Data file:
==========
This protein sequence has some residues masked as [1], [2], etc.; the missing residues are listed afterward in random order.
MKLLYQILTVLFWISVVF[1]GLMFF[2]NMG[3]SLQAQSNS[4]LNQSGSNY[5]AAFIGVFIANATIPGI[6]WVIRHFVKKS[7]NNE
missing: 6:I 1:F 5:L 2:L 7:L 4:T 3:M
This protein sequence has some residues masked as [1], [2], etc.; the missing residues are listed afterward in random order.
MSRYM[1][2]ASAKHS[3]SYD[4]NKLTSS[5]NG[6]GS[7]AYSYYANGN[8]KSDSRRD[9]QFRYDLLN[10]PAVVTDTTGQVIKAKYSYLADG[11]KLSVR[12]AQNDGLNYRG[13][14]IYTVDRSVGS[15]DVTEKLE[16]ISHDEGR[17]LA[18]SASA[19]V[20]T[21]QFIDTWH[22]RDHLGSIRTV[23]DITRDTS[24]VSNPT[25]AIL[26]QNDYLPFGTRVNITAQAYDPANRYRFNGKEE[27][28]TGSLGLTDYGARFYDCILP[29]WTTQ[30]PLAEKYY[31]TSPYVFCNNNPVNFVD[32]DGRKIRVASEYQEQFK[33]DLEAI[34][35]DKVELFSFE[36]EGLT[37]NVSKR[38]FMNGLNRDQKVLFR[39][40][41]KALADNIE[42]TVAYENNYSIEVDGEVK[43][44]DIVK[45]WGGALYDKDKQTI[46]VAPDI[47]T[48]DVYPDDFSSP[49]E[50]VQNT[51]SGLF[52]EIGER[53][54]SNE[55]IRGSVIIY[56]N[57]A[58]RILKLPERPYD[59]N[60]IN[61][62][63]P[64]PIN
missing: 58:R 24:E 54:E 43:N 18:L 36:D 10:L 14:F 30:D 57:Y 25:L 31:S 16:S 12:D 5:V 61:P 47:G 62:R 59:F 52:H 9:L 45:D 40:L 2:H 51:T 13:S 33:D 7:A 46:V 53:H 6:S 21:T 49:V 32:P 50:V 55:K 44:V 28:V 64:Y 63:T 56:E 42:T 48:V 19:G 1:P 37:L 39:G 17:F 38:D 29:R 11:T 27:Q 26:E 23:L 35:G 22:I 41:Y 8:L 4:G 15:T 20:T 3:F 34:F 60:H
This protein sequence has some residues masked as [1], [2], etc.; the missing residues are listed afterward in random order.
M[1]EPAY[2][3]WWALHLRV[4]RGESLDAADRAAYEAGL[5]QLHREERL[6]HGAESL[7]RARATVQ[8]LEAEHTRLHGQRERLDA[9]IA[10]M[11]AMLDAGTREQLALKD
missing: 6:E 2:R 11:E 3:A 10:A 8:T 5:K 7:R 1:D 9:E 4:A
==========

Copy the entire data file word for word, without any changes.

This protein sequence has some residues masked as [1], [2], etc.; the missing residues are listed afterward in random order.
MKLLYQILTVLFWISVVF[1]GLMFF[2]NMG[3]SLQAQSNS[4]LNQSGSNY[5]AAFIGVFIANATIPGI[6]WVIRHFVKKS[7]NNE
missing: 6:I 1:F 5:L 2:L 7:L 4:T 3:M
This protein sequence has some residues masked as [1], [2], etc.; the missing residues are listed afterward in random order.
MSRYM[1][2]ASAKHS[3]SYD[4]NKLTSS[5]NG[6]GS[7]AYSYYANGN[8]KSDSRRD[9]QFRYDLLN[10]PAVVTDTTGQVIKAKYSYLADG[11]KLSVR[12]AQNDGLNYRG[13][14]IYTVDRSVGS[15]DVTEKLE[16]ISHDEGR[17]LA[18]SASA[19]V[20]T[21]QFIDTWH[22]RDHLGSIRTV[23]DITRDTS[24]VSNPT[25]AIL[26]QNDYLPFGTRVNITAQAYDPANRYRFNGKEE[27][28]TGSLGLTDYGARFYDCILP[29]WTTQ[30]PLAEKYY[31]TSPYVFCNNNPVNFVD[32]DGRKIRVASEYQEQFK[33]DLEAI[34][35]DKVELFSFE[36]EGLT[37]NVSKR[38]FMNGLNRDQKVLFR[39][40][41]KALADNIE[42]TVAYENNYSIEVDGEVK[43][44]DIVK[45]WGGALYDKDKQTI[46]VAPDI[47]T[48]DVYPDDFSSP[49]E[50]VQNT[51]SGLF[52]EIGER[53][54]SNE[55]IRGSVIIY[56]N[57]A[58]RILKLPERPYD[59]N[60]IN[61][62][63]P[64]PIN
missing: 58:R 24:E 54:E 43:N 18:L 36:D 10:L 14:F 30:D 57:Y 25:L 31:S 16:S 12:D 5:V 61:P 47:G 62:R 59:F 52:H 9:L 45:D 40:L 2:H 51:T 13:S 33:D 7:A 46:V 53:H 6:S 21:T 49:V 32:P 50:V 55:K 44:V 28:V 64:Y 63:T 56:E 42:T 48:V 19:G 1:P 37:L 39:G 17:F 38:D 29:R 11:T 27:Q 26:E 23:L 35:G 22:I 41:Y 8:L 4:G 15:T 20:T 3:F 34:F 60:H
This protein sequence has some residues masked as [1], [2], etc.; the missing residues are listed afterward in random order.
M[1]EPAY[2][3]WWALHLRV[4]RGESLDAADRAAYEAGL[5]QLHREERL[6]HGAESL[7]RARATVQ[8]LEAEHTRLHGQRERLDA[9]IA[10]M[11]AMLDAGTREQLALKD
missing: 6:E 2:R 11:E 3:A 10:A 8:T 5:K 7:R 1:D 9:E 4:A